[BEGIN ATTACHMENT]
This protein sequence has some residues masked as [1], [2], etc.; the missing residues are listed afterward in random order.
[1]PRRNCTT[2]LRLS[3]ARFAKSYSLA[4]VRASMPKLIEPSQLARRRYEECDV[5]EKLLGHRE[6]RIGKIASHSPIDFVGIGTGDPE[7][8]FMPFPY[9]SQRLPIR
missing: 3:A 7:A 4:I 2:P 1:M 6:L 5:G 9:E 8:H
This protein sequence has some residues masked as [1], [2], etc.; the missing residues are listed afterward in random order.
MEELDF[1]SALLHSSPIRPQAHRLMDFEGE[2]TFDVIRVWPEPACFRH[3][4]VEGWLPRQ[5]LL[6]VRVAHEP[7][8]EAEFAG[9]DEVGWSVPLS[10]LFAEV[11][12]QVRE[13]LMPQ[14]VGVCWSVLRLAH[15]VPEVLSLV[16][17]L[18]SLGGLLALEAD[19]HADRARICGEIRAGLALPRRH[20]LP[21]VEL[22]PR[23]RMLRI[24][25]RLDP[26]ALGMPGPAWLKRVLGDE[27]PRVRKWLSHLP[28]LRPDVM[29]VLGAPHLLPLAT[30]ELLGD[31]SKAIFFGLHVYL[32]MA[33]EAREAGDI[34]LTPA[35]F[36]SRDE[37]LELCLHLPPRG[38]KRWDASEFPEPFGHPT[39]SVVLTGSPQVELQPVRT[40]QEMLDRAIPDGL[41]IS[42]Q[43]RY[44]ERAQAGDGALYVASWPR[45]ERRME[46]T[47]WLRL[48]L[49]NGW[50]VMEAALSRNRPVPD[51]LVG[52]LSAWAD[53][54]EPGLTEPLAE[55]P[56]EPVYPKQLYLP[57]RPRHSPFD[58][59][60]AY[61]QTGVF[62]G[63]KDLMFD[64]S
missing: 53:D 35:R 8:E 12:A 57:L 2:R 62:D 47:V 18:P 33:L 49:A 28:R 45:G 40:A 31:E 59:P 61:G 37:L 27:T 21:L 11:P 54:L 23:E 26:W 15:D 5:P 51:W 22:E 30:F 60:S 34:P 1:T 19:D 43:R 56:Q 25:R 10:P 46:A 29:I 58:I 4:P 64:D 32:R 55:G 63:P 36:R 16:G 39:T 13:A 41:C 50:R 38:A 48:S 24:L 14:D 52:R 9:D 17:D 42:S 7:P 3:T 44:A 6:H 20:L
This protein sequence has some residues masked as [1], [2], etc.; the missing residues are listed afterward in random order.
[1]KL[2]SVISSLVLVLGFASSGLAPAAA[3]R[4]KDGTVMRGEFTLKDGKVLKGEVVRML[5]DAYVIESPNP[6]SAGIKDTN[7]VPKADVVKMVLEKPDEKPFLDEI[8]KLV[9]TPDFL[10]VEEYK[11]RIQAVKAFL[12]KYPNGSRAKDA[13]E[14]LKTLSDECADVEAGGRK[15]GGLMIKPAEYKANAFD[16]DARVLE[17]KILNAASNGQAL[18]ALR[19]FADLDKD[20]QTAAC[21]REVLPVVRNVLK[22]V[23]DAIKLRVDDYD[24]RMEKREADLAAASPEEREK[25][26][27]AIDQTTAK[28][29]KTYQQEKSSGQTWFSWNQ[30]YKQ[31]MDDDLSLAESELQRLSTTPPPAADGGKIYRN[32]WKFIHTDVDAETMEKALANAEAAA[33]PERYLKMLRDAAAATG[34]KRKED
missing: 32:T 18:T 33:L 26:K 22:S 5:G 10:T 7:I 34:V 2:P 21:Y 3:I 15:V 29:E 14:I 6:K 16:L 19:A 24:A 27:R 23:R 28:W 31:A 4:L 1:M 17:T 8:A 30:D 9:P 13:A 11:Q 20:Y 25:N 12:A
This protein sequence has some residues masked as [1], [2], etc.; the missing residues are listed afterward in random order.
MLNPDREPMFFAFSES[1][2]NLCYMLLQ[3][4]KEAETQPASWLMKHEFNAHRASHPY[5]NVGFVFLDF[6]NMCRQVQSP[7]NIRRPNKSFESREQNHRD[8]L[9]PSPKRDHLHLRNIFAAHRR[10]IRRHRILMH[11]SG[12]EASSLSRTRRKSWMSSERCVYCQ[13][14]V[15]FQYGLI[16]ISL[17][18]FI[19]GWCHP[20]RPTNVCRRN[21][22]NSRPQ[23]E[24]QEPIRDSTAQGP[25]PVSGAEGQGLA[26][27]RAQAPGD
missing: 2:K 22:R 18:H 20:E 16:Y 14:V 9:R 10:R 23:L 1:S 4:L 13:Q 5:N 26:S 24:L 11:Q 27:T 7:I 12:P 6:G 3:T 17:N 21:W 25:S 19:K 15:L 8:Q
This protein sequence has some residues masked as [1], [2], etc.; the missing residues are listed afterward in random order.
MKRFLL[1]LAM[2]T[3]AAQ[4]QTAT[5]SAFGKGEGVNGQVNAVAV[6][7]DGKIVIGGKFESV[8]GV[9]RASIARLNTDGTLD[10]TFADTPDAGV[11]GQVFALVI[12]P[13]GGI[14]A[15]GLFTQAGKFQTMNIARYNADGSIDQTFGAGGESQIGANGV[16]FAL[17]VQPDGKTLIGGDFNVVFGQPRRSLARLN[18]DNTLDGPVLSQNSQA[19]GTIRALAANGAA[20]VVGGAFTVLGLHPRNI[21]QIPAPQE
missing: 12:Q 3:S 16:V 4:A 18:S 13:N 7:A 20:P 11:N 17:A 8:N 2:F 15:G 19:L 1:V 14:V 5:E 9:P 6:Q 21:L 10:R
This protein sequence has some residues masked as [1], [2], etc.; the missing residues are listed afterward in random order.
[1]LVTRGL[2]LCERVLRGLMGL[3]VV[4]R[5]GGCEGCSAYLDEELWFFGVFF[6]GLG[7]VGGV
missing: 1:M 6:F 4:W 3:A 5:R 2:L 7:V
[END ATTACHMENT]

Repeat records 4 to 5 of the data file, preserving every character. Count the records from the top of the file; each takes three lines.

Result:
This protein sequence has some residues masked as [1], [2], etc.; the missing residues are listed afterward in random order.
MLNPDREPMFFAFSES[1][2]NLCYMLLQ[3][4]KEAETQPASWLMKHEFNAHRASHPY[5]NVGFVFLDF[6]NMCRQVQSP[7]NIRRPNKSFESREQNHRD[8]L[9]PSPKRDHLHLRNIFAAHRR[10]IRRHRILMH[11]SG[12]EASSLSRTRRKSWMSSERCVYCQ[13][14]V[15]FQYGLI[16]ISL[17][18]FI[19]GWCHP[20]RPTNVCRRN[21][22]NSRPQ[23]E[24]QEPIRDSTAQGP[25]PVSGAEGQGLA[26][27]RAQAPGD
missing: 2:K 22:R 18:H 20:E 16:Y 14:V 9:R 10:R 23:L 1:S 4:L 13:Q 5:N 26:S 24:L 11:Q 27:T 7:I 12:P 6:G 3:T 17:N 21:W 25:S 19:K 15:L 8:Q
This protein sequence has some residues masked as [1], [2], etc.; the missing residues are listed afterward in random order.
MKRFLL[1]LAM[2]T[3]AAQ[4]QTAT[5]SAFGKGEGVNGQVNAVAV[6][7]DGKIVIGGKFESV[8]GV[9]RASIARLNTDGTLD[10]TFADTPDAGV[11]GQVFALVI[12]P[13]GGI[14]A[15]GLFTQAGKFQTMNIARYNADGSIDQTFGAGGESQIGANGV[16]FAL[17]VQPDGKTLIGGDFNVVFGQPRRSLARLN[18]DNTLDGPVLSQNSQA[19]GTIRALAANGAA[20]VVGGAFTVLGLHPRNI[21]QIPAPQE
missing: 12:Q 3:S 16:V 4:A 18:S 13:N 7:A 20:P 11:N 17:A 8:N 2:F 15:G 19:L 1:V 14:V 5:E 9:P 6:Q 21:L 10:R